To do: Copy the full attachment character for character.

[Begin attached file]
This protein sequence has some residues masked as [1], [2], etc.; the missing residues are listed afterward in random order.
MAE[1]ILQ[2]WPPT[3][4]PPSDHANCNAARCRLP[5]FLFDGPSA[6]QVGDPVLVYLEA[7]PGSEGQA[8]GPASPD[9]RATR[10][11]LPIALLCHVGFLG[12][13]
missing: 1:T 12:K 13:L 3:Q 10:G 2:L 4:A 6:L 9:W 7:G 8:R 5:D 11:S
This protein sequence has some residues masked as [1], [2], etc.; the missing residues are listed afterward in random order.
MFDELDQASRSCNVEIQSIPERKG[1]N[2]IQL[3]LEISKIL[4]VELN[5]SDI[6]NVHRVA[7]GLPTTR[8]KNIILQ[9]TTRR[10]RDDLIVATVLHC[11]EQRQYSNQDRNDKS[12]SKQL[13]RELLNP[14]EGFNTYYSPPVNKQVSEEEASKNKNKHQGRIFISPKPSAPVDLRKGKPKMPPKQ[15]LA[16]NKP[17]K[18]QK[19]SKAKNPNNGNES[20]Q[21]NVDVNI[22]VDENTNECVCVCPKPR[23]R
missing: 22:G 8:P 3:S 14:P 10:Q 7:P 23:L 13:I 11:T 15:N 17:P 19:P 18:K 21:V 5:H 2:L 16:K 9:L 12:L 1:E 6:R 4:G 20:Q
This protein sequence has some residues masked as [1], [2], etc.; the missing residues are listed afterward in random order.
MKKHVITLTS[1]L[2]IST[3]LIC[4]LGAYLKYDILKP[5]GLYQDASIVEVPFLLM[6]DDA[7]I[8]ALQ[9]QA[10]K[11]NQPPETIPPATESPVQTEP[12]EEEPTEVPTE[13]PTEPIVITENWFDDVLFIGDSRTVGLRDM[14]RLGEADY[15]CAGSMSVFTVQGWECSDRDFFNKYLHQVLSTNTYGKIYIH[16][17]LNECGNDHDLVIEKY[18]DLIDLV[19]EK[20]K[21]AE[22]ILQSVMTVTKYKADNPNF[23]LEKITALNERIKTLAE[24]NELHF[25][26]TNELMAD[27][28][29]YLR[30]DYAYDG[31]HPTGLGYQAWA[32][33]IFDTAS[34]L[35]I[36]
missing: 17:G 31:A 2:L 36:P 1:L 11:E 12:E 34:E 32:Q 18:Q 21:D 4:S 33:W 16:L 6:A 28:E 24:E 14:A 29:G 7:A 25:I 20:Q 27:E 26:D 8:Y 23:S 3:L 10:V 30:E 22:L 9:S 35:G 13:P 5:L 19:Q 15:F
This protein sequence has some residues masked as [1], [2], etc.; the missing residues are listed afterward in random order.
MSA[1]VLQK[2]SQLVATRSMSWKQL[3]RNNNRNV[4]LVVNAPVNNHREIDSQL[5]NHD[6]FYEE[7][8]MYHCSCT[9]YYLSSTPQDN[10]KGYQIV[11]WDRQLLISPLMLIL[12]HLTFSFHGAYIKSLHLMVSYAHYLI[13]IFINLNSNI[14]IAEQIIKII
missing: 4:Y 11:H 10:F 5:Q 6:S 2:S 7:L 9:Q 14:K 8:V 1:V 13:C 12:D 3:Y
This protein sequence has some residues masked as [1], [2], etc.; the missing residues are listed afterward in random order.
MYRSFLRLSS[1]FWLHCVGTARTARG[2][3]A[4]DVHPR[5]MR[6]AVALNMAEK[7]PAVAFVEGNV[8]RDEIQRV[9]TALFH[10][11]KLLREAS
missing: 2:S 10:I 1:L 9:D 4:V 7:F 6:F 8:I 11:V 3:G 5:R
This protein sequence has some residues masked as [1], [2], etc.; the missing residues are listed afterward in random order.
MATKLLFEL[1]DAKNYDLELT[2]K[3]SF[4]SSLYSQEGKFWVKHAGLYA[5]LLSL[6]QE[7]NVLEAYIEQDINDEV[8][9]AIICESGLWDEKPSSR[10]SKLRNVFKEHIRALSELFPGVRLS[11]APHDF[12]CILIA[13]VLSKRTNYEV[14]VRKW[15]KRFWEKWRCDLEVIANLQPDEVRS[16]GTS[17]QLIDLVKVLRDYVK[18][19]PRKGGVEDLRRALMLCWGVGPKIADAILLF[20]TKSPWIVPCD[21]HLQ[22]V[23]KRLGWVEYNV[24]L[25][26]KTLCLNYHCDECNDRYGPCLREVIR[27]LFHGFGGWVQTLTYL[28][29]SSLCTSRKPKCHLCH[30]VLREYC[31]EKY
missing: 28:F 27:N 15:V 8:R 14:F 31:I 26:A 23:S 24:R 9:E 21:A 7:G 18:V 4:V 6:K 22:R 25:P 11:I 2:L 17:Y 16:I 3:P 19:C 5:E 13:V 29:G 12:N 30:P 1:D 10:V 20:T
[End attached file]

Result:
This protein sequence has some residues masked as [1], [2], etc.; the missing residues are listed afterward in random order.
MAE[1]ILQ[2]WPPT[3][4]PPSDHANCNAARCRLP[5]FLFDGPSA[6]QVGDPVLVYLEA[7]PGSEGQA[8]GPASPD[9]RATR[10][11]LPIALLCHVGFLG[12][13]
missing: 1:T 12:K 13:L 3:Q 10:G 2:L 4:A 6:L 9:W 7:G 8:R 5:D 11:S
This protein sequence has some residues masked as [1], [2], etc.; the missing residues are listed afterward in random order.
MFDELDQASRSCNVEIQSIPERKG[1]N[2]IQL[3]LEISKIL[4]VELN[5]SDI[6]NVHRVA[7]GLPTTR[8]KNIILQ[9]TTRR[10]RDDLIVATVLHC[11]EQRQYSNQDRNDKS[12]SKQL[13]RELLNP[14]EGFNTYYSPPVNKQVSEEEASKNKNKHQGRIFISPKPSAPVDLRKGKPKMPPKQ[15]LA[16]NKP[17]K[18]QK[19]SKAKNPNNGNES[20]Q[21]NVDVNI[22]VDENTNECVCVCPKPR[23]R
missing: 22:G 8:P 3:S 14:P 10:Q 7:P 23:L 13:I 11:T 15:N 17:P 19:P 18:K 21:V 5:H 2:L 16:K 9:L 12:L 1:E 6:R 4:G 20:Q
This protein sequence has some residues masked as [1], [2], etc.; the missing residues are listed afterward in random order.
MKKHVITLTS[1]L[2]IST[3]LIC[4]LGAYLKYDILKP[5]GLYQDASIVEVPFLLM[6]DDA[7]I[8]ALQ[9]QA[10]K[11]NQPPETIPPATESPVQTEP[12]EEEPTEVPTE[13]PTEPIVITENWFDDVLFIGDSRTVGLRDM[14]RLGEADY[15]CAGSMSVFTVQGWECSDRDFFNKYLHQVLSTNTYGKIYIH[16][17]LNECGNDHDLVIEKY[18]DLIDLV[19]EK[20]K[21]AE[22]ILQSVMTVTKYKADNPNF[23]LEKITALNERIKTLAE[24]NELHF[25][26]TNELMAD[27][28][29]YLR[30]DYAYDG[31]HPTGLGYQAWA[32][33]IFDTAS[34]L[35]I[36]
missing: 17:G 31:A 2:L 36:P 1:L 11:E 12:E 34:E 32:Q 18:Q 21:D 4:S 33:W 16:L 6:A 28:E 24:E 14:A 29:G 7:A 25:I 20:Q 27:E 26:D 8:Y 23:S 3:L 10:V 30:E 22:L 9:S 35:G 13:P 5:L 19:Q 15:F
This protein sequence has some residues masked as [1], [2], etc.; the missing residues are listed afterward in random order.
MSA[1]VLQK[2]SQLVATRSMSWKQL[3]RNNNRNV[4]LVVNAPVNNHREIDSQL[5]NHD[6]FYEE[7][8]MYHCSCT[9]YYLSSTPQDN[10]KGYQIV[11]WDRQLLISPLMLIL[12]HLTFSFHGAYIKSLHLMVSYAHYLI[13]IFINLNSNI[14]IAEQIIKII
missing: 4:Y 11:H 10:F 5:Q 6:S 2:S 7:L 9:Q 14:K 8:V 1:V 13:C 12:D 3:Y
This protein sequence has some residues masked as [1], [2], etc.; the missing residues are listed afterward in random order.
MYRSFLRLSS[1]FWLHCVGTARTARG[2][3]A[4]DVHPR[5]MR[6]AVALNMAEK[7]PAVAFVEGNV[8]RDEIQRV[9]TALFH[10][11]KLLREAS
missing: 2:S 10:I 1:L 9:D 4:V 7:F 6:F 8:I 11:V 3:G 5:R
This protein sequence has some residues masked as [1], [2], etc.; the missing residues are listed afterward in random order.
MATKLLFEL[1]DAKNYDLELT[2]K[3]SF[4]SSLYSQEGKFWVKHAGLYA[5]LLSL[6]QE[7]NVLEAYIEQDINDEV[8][9]AIICESGLWDEKPSSR[10]SKLRNVFKEHIRALSELFPGVRLS[11]APHDF[12]CILIA[13]VLSKRTNYEV[14]VRKW[15]KRFWEKWRCDLEVIANLQPDEVRS[16]GTS[17]QLIDLVKVLRDYVK[18][19]PRKGGVEDLRRALMLCWGVGPKIADAILLF[20]TKSPWIVPCD[21]HLQ[22]V[23]KRLGWVEYNV[24]L[25][26]KTLCLNYHCDECNDRYGPCLREVIR[27]LFHGFGGWVQTLTYL[28][29]SSLCTSRKPKCHLCH[30]VLREYC[31]EKY
missing: 28:F 27:N 15:V 8:R 14:F 31:I 26:A 23:S 24:R 9:E 21:A 7:G 18:V 4:V 6:K 22:R 25:P 11:I 2:L 17:Y 16:I 3:P 19:C 5:E 13:V 29:G 12:N 30:P 1:D 10:V 20:T